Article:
WSJ: December 11, 2011, 11:53 AM ET
Lawmakers Split Over NRC’s Jaczko
By Ryan Tracy
Lawmakers are splitting along party lines over whether to support U.S. Nuclear Regulatory Commission Chairman Gregory Jaczko after colleagues questioned his leadership in a letter released Friday.
The other four members of the commission wrote a highly critical letter to the White House in October, saying Mr. Jaczko’s leadership style was affecting the agency’s ability to ensure nuclear safety and all but asking for President Barack Obama to remove Mr. Jaczko from the chairmanship. The letter was released Friday by Rep. Darrell Issa (R., Calif.), who is holding a hearing on Wednesday at which all five commissioners are expected to testify.
Sen. Barbara Boxer (D., Calif.), who chairs the Senate committee that oversees the NRC, said in a statement that Mr. Jaczko’s response to Japan’s Fukushima nuclear accident had been “swift and effective.”
“We must move away from the ‘do nothing’ culture of the NRC and support Chairman Jaczko as he translates the lessons of Fukushima into an action plan that will make America’s nuclear plants the safest in the world,” Ms. Boxer said.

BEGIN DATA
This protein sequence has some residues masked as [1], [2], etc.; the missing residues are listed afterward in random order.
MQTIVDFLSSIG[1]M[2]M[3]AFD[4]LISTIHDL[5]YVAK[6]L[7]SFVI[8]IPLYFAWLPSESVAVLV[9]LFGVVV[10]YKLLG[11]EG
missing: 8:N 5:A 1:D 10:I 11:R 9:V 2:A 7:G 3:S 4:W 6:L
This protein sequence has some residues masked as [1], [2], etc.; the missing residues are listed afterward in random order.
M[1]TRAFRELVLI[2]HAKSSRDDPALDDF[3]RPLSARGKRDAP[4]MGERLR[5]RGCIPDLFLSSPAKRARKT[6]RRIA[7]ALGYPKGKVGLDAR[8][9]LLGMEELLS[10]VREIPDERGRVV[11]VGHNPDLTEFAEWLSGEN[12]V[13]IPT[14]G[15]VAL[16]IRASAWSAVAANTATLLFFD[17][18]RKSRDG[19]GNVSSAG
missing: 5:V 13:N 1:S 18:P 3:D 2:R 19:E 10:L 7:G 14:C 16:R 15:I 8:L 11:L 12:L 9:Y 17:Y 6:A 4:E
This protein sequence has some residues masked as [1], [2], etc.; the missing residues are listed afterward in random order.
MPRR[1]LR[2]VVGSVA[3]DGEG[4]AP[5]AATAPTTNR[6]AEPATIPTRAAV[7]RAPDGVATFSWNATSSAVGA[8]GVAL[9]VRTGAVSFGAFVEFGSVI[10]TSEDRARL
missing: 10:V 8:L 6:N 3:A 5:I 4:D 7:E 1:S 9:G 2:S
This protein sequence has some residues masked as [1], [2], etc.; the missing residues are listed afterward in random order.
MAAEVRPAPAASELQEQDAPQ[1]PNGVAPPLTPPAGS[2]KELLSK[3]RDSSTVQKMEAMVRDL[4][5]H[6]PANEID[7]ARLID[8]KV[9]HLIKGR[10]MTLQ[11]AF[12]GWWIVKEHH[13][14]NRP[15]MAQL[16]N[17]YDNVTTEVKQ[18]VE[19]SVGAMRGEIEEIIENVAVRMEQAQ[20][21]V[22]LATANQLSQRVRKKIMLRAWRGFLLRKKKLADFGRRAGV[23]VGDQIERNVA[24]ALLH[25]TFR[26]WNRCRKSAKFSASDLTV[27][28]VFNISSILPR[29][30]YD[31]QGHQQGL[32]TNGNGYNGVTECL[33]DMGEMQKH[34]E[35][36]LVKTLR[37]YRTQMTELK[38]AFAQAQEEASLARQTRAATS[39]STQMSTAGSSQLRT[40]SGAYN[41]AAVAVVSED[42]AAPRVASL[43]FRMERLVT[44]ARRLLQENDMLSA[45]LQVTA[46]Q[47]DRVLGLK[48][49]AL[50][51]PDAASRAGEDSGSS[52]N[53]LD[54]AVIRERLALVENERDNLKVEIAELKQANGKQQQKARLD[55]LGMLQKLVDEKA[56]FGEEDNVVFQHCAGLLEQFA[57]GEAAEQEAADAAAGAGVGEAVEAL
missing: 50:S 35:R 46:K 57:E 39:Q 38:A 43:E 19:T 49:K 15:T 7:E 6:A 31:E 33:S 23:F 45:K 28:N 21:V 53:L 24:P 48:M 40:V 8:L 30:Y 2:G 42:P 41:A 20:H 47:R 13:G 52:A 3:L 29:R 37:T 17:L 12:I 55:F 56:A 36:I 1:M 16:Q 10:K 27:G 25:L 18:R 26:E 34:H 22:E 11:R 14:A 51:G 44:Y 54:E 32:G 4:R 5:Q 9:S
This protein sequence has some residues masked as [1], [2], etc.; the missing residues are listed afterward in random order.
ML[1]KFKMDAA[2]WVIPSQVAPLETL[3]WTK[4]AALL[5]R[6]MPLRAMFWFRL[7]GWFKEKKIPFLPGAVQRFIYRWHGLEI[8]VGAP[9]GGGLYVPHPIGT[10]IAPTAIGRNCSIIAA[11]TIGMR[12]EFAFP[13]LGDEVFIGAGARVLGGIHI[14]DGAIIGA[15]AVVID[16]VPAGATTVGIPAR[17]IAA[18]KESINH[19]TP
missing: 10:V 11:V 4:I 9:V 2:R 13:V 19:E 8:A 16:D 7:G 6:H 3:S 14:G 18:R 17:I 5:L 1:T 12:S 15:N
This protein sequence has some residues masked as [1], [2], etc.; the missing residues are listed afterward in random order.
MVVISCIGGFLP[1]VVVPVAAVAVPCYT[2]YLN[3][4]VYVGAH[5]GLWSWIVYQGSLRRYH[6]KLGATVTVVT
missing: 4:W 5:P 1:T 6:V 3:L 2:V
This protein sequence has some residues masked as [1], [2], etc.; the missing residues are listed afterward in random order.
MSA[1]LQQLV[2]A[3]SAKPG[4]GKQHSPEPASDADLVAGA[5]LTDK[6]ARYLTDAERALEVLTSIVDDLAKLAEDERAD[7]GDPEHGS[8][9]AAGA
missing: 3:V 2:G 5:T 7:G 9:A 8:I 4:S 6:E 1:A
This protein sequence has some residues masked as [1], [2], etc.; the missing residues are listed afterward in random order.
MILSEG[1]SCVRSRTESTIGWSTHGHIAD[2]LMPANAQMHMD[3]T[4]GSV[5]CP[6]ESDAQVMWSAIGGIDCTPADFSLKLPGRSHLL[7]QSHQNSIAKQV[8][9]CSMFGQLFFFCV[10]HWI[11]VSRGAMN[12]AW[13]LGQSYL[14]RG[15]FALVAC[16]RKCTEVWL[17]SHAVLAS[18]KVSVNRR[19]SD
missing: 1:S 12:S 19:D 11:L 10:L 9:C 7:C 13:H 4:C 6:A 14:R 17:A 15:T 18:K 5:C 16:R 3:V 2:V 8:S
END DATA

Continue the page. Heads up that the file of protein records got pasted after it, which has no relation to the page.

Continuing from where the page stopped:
Congressional Republicans, by contrast, said the letter raises potentially serious concerns. Sen. Lisa Murkowski (R., Alaska), the top Republican on the Senate Energy Committee, said the allegations by Mr. Jaczko’z colleagues, if true, amounted to “a serious breach of the public’s trust.” She added that “such behavior is unacceptable at every level of government and a response from the president is long overdue.”
The conflict between Mr. Jaczko and his colleagues has been brewing for months, coloring the agency’s response to the Fukushima accident and the commission’s actions on other issues. In internal NRC e-mails cited in a Friday report from Rep. Ed Markey (D., Mass.), Mr. Jaczko, his colleagues, and NRC staff wrangle over how the agency should respond to the crisis. The report shows that at times, the other commissioners felt Mr. Jaczko had taken control of the agency’s response and discussed how to exert more control over the process.
A White House spokesman had no comment on the letter Saturday. Senate Majority Leader Harry Reid (D., Nev.), for whom Mr. Jaczko once worked as a policy adviser, said in a statement that he continued to support the chairman.
“It is sad to see those who would place the interests of a single industry over the safety of the American people to wage a politically-motivated witch hunt against a man with a proven track record,” Mr. Reid said.